May 7, 2016:
When Lamiya Hachi Bashar escaped the house of an Islamic State fighter in Iraq in mid-April, she thought months of enslavement and IS terror were finally over.
But on her way to freedom outside the Iraqi town of Hawija, Bashar, 18, lost her sight in a blast from a land mine explosion. Her face was severely disfigured.
“Her right eye is pretty much gone, but her left eye can recover,” said Kurdish doctor Husain Bahrari, who treated her. “She also suffers from extensive facial laceration.”
Bashar, one of the thousands of Yazidis who have suffered under systematic violence by IS, is facing a bleak future. Her doctor told VOA that her complex injuries require treatment that is not available in Iraq.
“There needs to be a plastic surgery quickly to avoid scars that are unrecoverable,” Bahrari said. “A young girl her age needs that.”
But Bashar is waiting to get an entry visa to Germany and is facing uncertainty about who is going to pay for medical procedures, a German charity attempting to help her said.
“We are trying to get her to Germany, but the visa process is slow and we’re limited on resources,” said Mirza Dinnayi, head of the German-based Air Bridge Iraq. “The poor girl is traumatized and needs to resettle somewhere else. But this is not possible now.”
When IS attacked Bashar’s village of Kojo in August 2014, she and 12 members of her family were taken prisoner.
Around 5,000 Yazidi men and women were captured by the militants that summer. Some 2,000 of them managed to escape or were smuggled out of IS’s self-proclaimed caliphate in Iraq and Syria, activists say.
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“I was kept in a prison with my family for one month before they took me and my two sisters along with hundreds of the girls to [IS capital] Raqqa,” Bashar told VOA.
VOA could not independently verify Bashar’s story.
While in IS captivity, Bashar said she was sold five times as a sex slave and faced mental and physical abuse. One IS leader in Mosul forced her into making suicide belts and preparing car bombs.
“IS fighters were coming many times to take them,” she said. “He [one IS militant] asked me to marry him. … I told him, ‘I won’t do this and I won’t help you.’ He hit me with hoses and floor squeegee handles. There was nothing left he didn’t use to beat me.”
Bashar was later sold to an IS doctor in the Iraqi town of Hawija, where she met two other Yazidi girls, Almas, 8, and Katherine, 20. They were able to secretly contact their relatives, who arranged with a middleman to facilitate their escape.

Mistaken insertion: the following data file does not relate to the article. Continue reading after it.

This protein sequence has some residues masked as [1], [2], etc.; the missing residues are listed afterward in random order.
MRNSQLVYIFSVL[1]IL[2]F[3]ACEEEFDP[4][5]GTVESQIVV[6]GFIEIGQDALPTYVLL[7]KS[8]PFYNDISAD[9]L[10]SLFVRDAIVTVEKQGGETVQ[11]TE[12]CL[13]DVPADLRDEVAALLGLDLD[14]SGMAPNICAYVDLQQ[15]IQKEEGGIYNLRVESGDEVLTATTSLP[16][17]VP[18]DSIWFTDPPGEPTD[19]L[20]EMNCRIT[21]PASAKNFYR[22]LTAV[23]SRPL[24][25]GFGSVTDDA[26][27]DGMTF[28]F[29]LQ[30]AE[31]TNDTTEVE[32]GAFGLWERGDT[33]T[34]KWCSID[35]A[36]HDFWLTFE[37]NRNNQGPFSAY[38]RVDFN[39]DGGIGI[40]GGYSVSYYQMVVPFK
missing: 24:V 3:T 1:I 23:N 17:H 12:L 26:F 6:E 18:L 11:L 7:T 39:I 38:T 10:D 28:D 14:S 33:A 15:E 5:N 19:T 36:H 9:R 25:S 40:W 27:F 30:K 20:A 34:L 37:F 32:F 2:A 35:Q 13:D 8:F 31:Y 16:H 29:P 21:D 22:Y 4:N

In mid-April, the girls started their dangerous journey to escape IS slavery to Iraqi Kurdistan. An Arab family also accompanied the girls, Bashar said.
Their facilitator took the group out of the city in a car, Bashar said. Their guide told them to avoid land mines that IS placed to stop people from fleeing.
“Katherine stepped on a mine, and all I saw after that was a bright light in front of my eyes,” Bashar said. “I called Katherine and Almas but all I heard was an ‘ah’ from Katherine.”
The girls died at the scene, their bodies left in a field. Bashar, who was injured, does not remember how she was rescued. Family members say her guide took her to the Kurdish Peshmerga.
Lamiya Hachi Bashar before she was taken into slavery by Islamic State in 2014. (Photo courtesy of Bashar’s uncle, Idris Kojo)
After initial limited medical treatments, Bashar is waiting at the home of relatives.
The German group trying to help her said it could take six months before Bashar can get a resettlement visa.
“To avoid further delays, we have applied for a three-month treatment visa, which I hope will be ready soon,” charity worker Dinnayi said.
Future medical care
When she is in Germany, there will be donation campaigns to get her the funds she needs for medical care.
However, “I can’t say how long this will take,” Dinnayi said.
The mayor of the Yazidi town of Sinjar, Mahma Khalil, said the Kurdistan region has done its best to help thousands of Yazidi victims but has limited resources.
“We ask the U.N., humanitarian organizations and other countries to help them recover,” he said.
Despite her trauma, Bashar remains optimistic and grateful.
“I would rather stay here blind than being with them [IS] sighted,” she told VOA.